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robber baron
Robber crab
robber fly
robber frog
Robber gull
robbery conviction
robbery suspect
Robbia, della
robe de chambre

Robbery definitions

Webster's 1828 Dictionary

1. In law, the forcible and felonious taking from the person of another any money or goods, putting him in fear, that is, by violence or by menaces of death or personal injury. Robbery differs from theft, as it is a violent felonious taking from the person or presence of another; whereas theft is a felonious taking of goods privately from the person, dwelling, etc. of another. These words should not be confounded.
2. A plundering; a pillaging; a taking away by violence, wrong or oppression.

WordNet (r) 3.0 (2005)

1: larceny by threat of violence
2: plundering during riots or in wartime [syn: looting, robbery]

Merriam Webster's

noun (plural -beries) Date: 13th century the act or practice of robbing; specifically larceny from the person or presence of another by violence or threat

Oxford Reference Dictionary

n. (pl. -ies) 1 a the act or process of robbing, esp. with force or threat of force. b an instance of this. 2 excessive financial demand or cost (set us back £20 - it was sheer robbery). Etymology: ME f. OF roberie (as ROB)

Webster's 1913 Dictionary

Robbery Rob"ber*y, n.; pl. Robberies. [OF. roberie.] 1. The act or practice of robbing; theft. Thieves for their robbery have authority When judges steal themselves. --Shak. 2. (Law) The crime of robbing. See Rob, v. t., 2. Note: Robbery, in a strict sense, differs from theft, as it is effected by force or intimidation, whereas theft is committed by stealth, or privately. Syn: Theft; depredation; spoliation; despoliation; despoilment; plunder; pillage; rapine; larceny; freebooting; piracy.

Collin's Cobuild Dictionary

(robberies) Robbery is the crime of stealing money or property from a bank, shop, or vehicle, often by using force or threats. The gang members committed dozens of armed robberies... N-VAR: oft supp N

Easton's Bible Dictionary

Practised by the Ishmaelites (Gen. 16:12), the Chaldeans and Sabeans (Job 1:15, 17), and the men of Shechem (Judg. 9:25. See also 1 Sam. 27:6-10; 30; Hos. 4:2; 6:9). Robbers infested Judea in our Lord's time (Luke 10:30; John 18:40; Acts 5:36, 37; 21:38; 2 Cor. 11:26). The words of the Authorized Version, "counted it not robbery to be equal," etc. (Phil. 2:6, 7), are better rendered in the Revised Version, "counted it not a prize to be on an equality," etc., i.e., "did not look upon equality with God as a prize which must not slip from his grasp" = "did not cling with avidity to the prerogatives of his divine majesty; did not ambitiously display his equality with God."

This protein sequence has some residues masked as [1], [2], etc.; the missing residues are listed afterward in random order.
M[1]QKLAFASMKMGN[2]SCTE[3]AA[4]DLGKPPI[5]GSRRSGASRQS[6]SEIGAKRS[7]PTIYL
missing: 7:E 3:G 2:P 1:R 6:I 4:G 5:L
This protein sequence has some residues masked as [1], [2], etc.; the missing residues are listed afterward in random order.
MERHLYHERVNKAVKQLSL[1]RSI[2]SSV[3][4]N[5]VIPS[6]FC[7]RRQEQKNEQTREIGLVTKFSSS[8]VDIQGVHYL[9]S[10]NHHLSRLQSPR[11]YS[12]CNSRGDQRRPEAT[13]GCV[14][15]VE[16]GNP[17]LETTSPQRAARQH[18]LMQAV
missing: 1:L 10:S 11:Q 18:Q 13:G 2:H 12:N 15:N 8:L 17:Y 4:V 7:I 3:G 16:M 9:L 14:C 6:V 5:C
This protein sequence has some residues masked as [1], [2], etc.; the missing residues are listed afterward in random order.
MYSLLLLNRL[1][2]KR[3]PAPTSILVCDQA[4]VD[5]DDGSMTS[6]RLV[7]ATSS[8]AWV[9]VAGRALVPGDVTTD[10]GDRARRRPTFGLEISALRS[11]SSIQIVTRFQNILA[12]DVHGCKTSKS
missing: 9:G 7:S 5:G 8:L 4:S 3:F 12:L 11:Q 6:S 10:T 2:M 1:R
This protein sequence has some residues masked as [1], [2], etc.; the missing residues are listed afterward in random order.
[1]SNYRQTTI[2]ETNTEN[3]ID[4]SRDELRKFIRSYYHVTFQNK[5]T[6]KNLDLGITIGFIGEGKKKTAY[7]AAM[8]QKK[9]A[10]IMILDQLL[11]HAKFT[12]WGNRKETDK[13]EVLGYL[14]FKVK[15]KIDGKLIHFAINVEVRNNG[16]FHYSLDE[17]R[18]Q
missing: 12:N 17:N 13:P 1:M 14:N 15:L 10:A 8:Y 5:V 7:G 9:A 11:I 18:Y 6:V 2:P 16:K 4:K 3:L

"Robbers of churches" should be rendered, as in the Revised Version, "of temples." In the temple at Ephesus there was a great treasure-chamber, and as all that was laid up there was under the guardianship of the goddess Diana, to steal from such a place would be sacrilege (Acts 19:37).

Soule's Dictionary of English Synonyms

n. Depredation, peculation, theft, larceny, spoliation, despoliation, despoilment, plundering, pillage, freebooting, piracy.

Moby Thesaurus

armed robbery, asportation, assault and robbery, banditry, bank robbery, bereavement, breaking and entering, burglary, burgling, caper, cattle lifting, cattle stealing, cost, damage, dead loss, debit, denial, denudation, depredation, deprivation, despoilment, destruction, detriment, dispossession, divestment, expense, extortion, filch, forfeit, forfeiture, grab, heist, highway robbery, hijack, hijacking, hold-up, holdup, injury, job, larceny, lift, looting, loser, losing, losing streak, loss, mugging, perdition, pilferage, pilfering, pillage, pillaging, pinch, pinching, plunder, plundering, pocket picking, privation, purse snatching, ransacking, rip-off, robbing, ruin, sack, sacking, sacrifice, spoliation, steal, stealing, stickup, stickup job, stripping, taking away, theft, thievery, thieving, total loss

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